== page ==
For those who are still not familiar with the term ‘requel’, last year’s Scream (aka Scream 5) was classed as a requel, which means it was a reboot-cum-sequel. It is a film which essentially restarts a dormant movie series, by introducing a load of new characters, while at the same time bringing back some of the legacy actors from the previous films, in order to connect everything together.
Recent examples of requels include Star Wars: The Force Awakens (2015), Jurassic World (2015), and Halloween (2018). All of these films belonged to existing movie series, all introduced new characters, and all brought back elements from the past in order to reboot the franchise.
All of these films listed above were also very successful, and made a lot of money at the box-office. And because they were successful, they in turn were followed by sequels, which had the tricky task of continuing the story moving forward.
I say “tricky task”, because all three of the examples listed above dropped the ball when it came to providing a sequel to the requel. While audiences might have enjoyed Star Wars: The Force Awakens, they were less than impressed by Star Wars: The Last Jedi (2017), which caused a great deal of upset amongst fans.
The same thing happened with Jurassic World and Jurassic World: Fallen Kingdom (2018), as well as Halloween and Halloween Kills (2021). Both franchises had good starts, but they completely ballsed things up with their respective sequels, and this alienated the core fanbase in the process.
Why do I mention all this? Because based on what has come before, it stands to reason that Scream VI would follow suit, and also balls things up. Sequels to requels don’t fair too well, and the break-neck speed with which Scream VI was produced, suggests it would head in the same direction.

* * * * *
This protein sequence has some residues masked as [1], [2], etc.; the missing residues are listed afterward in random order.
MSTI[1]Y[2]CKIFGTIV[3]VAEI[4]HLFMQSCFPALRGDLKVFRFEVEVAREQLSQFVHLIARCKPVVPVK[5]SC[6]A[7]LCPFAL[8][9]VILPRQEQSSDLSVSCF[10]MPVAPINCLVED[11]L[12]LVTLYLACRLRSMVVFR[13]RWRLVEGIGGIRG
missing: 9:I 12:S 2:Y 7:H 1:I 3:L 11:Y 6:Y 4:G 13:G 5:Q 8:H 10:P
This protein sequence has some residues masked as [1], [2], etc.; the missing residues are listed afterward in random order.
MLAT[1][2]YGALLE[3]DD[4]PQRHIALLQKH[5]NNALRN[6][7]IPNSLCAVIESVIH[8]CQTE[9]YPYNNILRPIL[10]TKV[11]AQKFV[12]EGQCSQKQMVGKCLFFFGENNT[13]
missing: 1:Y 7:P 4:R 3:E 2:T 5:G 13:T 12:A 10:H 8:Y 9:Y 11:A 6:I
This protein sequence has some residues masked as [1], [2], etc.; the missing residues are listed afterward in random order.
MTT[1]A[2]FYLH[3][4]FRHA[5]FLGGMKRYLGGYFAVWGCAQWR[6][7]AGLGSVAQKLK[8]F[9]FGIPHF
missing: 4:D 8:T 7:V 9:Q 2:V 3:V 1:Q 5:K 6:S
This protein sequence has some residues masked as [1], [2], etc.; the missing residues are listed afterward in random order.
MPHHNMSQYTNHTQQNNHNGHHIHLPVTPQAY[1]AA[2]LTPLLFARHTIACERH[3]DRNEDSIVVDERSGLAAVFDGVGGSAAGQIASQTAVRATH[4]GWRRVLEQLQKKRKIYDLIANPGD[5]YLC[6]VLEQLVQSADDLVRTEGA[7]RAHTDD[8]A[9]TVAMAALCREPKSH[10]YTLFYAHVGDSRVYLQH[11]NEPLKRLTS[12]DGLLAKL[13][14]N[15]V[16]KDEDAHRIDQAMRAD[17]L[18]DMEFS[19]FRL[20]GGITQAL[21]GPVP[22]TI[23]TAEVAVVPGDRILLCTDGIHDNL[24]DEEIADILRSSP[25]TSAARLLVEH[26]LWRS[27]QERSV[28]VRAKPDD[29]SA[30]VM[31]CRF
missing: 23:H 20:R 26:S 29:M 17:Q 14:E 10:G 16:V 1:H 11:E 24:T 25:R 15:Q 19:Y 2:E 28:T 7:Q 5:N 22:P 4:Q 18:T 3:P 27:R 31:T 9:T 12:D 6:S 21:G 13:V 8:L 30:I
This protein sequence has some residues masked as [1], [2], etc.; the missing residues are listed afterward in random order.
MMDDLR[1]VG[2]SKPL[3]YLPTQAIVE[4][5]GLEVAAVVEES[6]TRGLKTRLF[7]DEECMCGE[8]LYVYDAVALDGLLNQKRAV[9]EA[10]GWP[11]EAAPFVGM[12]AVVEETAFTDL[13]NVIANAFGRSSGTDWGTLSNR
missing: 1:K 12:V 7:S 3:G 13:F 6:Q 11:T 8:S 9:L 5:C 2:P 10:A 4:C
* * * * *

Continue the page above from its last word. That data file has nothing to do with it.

So, imagine my surprise to find this is not the case at all. Scream VI does the thing that Star Wars, Jurassic World, and Halloween all failed to do: It succeeds!
Not only is Scream VI not a divisive movie, a frustrating failure, or a dumpster fire, it’s actually pretty damn good. Sure, it’s not the best entry in the series, nor is it quite as strong as last year’s instalment, but this is still solid stuff.
Scream VI is engaging, entertaining, and most important of all, it is a sequel to a requel which works! And it works because it understands its core fanbase don’t want a reinvention of the format, nor do they want a whacky new direction; they simply want to see the ongoing story maintained, continued, and respected, with a few new faces thrown into the mix for good measure.